Bullying: It’s how you react that matters
Posted by Trevor on 24 August 2012 | 2 Comments
In “Three Simple Steps,” I relay a detailed account of an experience I had as a 12-year-old boy, in which I was bullied on a public bus by perhaps a half-dozen boys who were several years older than I was. The experience was humiliating, and “I believed something weak, ugly, or low about me must have caused [the] tribal behavior” of those boys. Bullying is as devastating now as it was then, and I believe that people – mostly kids – don’t understand the consequences of being a bully. An almost animal mentality can result when a bunch of kids are put together.
William Golding explores this mentality in “Lord of the Flies,” an allegorical novel which tells the story of a group of young British students who are stranded on an island. The author suggests that this animal mentality – this instinctive savagery – is somehow inherent in mankind. In the story, these kids are basically unsupervised, and they get together and turn into a sort of dictatorship state. I saw this mentality played out in my experiences, and I have seen it many times since then.
What “Three Simple Steps” tries to help you overcome is not what you think about such a situation, because you can’t really help what you think. If you’re being bullied, you can’t help the fact that you immediately conjure a bunch of negative thoughts about you, the event, and the tormentors. You hate the bully, and you want to harm the bully if you have the chance. You then look at yourself in the mirror, and you immediately think to yourself: “there is something wrong with me,” “I’ve got to be attracting it,” “I am making it happen.”
You can’t help those thoughts. Thoughts are instantaneous. It is not what you think that determines a happy or sad life, but how you react to those thoughts. Although we cannot control our immediate thoughts, we all have 100% control on how we choose to react to them.
How you react to those thoughts that result as a consequence of being bullied makes the difference. For me, finding some techniques that protected me from those thoughts helped. It was really quite eye-opening.
When I was a teenager, being a foreigner in shabby clothes was pretty much like having a bulls-eye on my back, and I was the target of bullies through most of my high school years. To survive those years, I copied a mental technique that my sporting heroes of the time like Bjorn Borg and Sevvy Ballesteros used to protect themselves from crowd hostility. Simple and silly as it sounds, I imagined myself surrounded by a glass shield that was invisible to everyone but me. I imagined everyone’s words and taunts firing at me like arrows, and bouncing off the shield, and crumbling to dust. I was untouchable. I was safe inside, and I developed a sense of determination, confidence, and immunity from it all just like I saw in the stillness of Bjorn Borg as John McEnroe tried to disturb his game with rants at the umpire and by firing up the crowd. That made a huge difference for me, and eventually the taunting kind of stopped or if it didn’t, I stopped noticing it.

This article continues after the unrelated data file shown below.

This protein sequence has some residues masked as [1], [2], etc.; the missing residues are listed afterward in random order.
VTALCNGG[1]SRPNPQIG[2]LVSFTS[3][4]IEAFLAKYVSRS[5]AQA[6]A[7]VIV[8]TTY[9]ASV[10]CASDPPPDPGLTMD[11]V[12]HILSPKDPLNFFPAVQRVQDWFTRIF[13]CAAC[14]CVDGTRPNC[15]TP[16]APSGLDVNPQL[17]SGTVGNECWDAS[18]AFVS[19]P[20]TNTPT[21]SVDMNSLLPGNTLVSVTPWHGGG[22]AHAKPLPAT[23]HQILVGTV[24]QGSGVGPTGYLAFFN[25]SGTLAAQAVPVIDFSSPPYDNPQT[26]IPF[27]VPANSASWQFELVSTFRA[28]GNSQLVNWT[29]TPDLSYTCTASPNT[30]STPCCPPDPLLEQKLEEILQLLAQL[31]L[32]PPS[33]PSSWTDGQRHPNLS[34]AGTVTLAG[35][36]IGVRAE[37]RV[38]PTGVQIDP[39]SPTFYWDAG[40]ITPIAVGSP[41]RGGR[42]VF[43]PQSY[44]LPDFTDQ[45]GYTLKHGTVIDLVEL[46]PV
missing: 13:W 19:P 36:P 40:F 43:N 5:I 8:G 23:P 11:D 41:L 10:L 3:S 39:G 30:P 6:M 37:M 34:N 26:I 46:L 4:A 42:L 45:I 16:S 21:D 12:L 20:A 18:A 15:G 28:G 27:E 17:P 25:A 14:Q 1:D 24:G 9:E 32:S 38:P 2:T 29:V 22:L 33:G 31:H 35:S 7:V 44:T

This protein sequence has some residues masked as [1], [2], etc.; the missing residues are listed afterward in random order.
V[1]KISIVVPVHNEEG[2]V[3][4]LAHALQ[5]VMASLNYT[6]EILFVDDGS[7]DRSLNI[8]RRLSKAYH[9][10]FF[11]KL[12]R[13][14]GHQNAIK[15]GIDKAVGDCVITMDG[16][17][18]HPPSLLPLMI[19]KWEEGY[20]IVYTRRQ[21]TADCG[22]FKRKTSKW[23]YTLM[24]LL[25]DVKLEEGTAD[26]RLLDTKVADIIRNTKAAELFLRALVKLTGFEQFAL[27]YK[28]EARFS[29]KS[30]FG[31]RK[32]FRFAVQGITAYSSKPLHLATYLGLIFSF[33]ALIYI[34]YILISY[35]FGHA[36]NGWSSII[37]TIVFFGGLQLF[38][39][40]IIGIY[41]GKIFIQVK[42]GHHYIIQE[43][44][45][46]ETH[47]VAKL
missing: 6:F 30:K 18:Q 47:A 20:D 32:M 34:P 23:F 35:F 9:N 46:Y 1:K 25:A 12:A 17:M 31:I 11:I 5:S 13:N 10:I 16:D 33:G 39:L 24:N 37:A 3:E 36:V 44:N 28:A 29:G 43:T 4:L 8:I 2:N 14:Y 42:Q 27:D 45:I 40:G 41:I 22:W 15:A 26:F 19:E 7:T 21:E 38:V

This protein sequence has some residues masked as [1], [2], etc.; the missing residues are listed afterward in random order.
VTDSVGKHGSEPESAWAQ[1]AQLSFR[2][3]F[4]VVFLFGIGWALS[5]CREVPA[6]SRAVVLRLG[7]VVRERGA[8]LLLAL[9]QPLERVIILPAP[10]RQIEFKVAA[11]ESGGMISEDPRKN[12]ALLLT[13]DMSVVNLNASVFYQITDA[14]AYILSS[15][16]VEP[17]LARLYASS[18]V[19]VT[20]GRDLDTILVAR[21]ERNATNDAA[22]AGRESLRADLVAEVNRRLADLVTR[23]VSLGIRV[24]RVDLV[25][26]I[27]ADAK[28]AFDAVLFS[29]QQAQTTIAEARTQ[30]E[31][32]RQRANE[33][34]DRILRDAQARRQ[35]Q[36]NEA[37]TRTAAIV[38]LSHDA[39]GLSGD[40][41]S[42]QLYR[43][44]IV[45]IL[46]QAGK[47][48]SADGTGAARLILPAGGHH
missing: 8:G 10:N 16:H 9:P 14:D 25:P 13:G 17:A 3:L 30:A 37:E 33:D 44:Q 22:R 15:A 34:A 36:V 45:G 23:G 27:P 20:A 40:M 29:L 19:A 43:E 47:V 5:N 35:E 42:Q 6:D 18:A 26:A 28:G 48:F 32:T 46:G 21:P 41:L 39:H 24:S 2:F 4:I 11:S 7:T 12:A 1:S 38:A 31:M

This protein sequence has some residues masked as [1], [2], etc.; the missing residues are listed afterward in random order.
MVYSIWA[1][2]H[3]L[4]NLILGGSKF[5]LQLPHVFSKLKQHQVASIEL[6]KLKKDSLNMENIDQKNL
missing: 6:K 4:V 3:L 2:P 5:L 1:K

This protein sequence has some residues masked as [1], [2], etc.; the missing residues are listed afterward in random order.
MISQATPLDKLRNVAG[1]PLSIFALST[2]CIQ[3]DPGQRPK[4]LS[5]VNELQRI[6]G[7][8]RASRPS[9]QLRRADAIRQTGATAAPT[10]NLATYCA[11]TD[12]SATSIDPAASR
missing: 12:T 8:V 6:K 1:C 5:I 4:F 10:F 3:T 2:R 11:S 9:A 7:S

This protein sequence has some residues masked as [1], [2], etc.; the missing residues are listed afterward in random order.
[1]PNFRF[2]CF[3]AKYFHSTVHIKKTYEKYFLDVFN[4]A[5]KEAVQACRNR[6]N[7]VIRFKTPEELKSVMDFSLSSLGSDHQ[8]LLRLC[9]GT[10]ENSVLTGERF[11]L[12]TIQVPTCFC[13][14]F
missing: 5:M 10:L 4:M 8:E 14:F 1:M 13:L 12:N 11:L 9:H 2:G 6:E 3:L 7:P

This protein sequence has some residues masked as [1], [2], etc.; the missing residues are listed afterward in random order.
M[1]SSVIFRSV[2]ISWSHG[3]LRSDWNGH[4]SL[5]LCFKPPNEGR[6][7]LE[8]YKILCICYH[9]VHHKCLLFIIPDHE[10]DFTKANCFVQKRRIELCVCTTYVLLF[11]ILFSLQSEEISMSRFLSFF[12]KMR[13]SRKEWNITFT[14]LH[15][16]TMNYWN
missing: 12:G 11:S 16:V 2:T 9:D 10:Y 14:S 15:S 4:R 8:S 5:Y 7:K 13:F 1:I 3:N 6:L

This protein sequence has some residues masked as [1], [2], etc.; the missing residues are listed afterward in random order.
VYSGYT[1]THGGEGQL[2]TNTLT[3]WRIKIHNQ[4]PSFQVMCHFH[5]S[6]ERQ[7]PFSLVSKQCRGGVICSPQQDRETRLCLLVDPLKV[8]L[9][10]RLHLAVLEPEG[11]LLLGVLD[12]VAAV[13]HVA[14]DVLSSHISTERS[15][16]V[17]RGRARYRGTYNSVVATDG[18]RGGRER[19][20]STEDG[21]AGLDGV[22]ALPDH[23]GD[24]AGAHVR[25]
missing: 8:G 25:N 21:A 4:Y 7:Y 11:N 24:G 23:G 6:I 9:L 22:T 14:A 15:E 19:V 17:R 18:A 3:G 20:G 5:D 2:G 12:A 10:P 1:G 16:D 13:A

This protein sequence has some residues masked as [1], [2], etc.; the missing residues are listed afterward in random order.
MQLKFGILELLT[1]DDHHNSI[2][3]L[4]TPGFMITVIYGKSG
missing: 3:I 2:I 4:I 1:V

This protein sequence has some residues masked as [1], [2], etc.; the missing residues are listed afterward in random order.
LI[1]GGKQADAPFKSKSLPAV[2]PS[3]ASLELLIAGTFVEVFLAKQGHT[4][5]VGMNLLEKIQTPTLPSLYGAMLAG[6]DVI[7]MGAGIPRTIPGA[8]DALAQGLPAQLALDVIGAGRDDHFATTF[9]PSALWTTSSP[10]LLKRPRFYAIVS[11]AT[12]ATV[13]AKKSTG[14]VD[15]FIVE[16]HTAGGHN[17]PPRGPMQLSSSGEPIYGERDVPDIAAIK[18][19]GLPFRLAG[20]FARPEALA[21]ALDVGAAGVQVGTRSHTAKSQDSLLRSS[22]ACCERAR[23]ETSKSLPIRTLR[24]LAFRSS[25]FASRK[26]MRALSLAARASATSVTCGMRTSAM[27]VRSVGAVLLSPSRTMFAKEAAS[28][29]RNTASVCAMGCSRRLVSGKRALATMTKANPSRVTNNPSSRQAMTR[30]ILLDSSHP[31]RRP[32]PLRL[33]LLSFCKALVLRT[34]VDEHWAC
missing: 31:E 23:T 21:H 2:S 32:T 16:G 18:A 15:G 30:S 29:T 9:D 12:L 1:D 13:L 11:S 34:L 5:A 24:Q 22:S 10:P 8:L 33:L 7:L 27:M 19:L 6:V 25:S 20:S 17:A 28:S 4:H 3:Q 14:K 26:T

How you react is the important thing.
If you are being bullied, consider reading biographies of successful people such as Ranulph Fiennes so you can learn how others turned the situation into what made them successful. Sir Ranulph Fiennes is an adventurer and holder of several endurance records. He served in the Army for eight years including a period on counter-insurgency service while attached to the army of the Sultanate of Oman. He later undertook numerous expeditions and was the first person to visit both the North and South Poles by surface means and the first to completely cross Antarctica on foot. In May 2009, at the age of 65, he climbed to the summit of Mount Everest. According to the Guinness Book of World Records he is the world’s greatest living explorer. Even after a quadruple heart by-pass he ran seven marathons! As a child, however, this “man’s man” struggled at the hands of bullies:
‘Such remorseless nastiness squeezed every last trace of self-confidence from me. At one point, I stood on Windsor Bridge and contemplated throwing myself off. I didn’t go through with it, but I can understand why some children feel so bad that they think about suicide. It lasted for about two years. . . Looking back, I can see that Eton inadvertently built individualism. You either conformed or realized there was no way you could conform. Once you realized you could not conform, it strengthened your ability to be an individual.’
Other famous people, who have described the torment of bullying and how they overcame it, include Bill Gates, Steve Jobs, Michael Phelps, Pierce Brosnan, Christina Aguilera, Tom Cruise, Kristen Stewart, Winona Ryder, and Sandra Bullock. They are all individuals who learned the power of controlling their mentalities to become successful.
Knowing that there are always people worse off than you and that they managed to survive and get out helps you realize that you can get out too. That was the only thing that kept me going really.
But I have never forgotten it.
I have never forgotten what the bullying felt like and never forgotten the people who did the bullying. If I met them in a crowded room right now, I would certainly make them very aware of what I think about them. The reality is not like what you see on TV, where students, having grown and matured, all arrive at a school reunion, the bullies turn out to be really nice, and the guy who was bulled forgives them and they are all happy together.
I think the challenge we have, especially for parents who think their little child is an angel when out of their sight he or she behaves more like a demon, is to make bullies realize the damage they do. How you do that, I don’t know.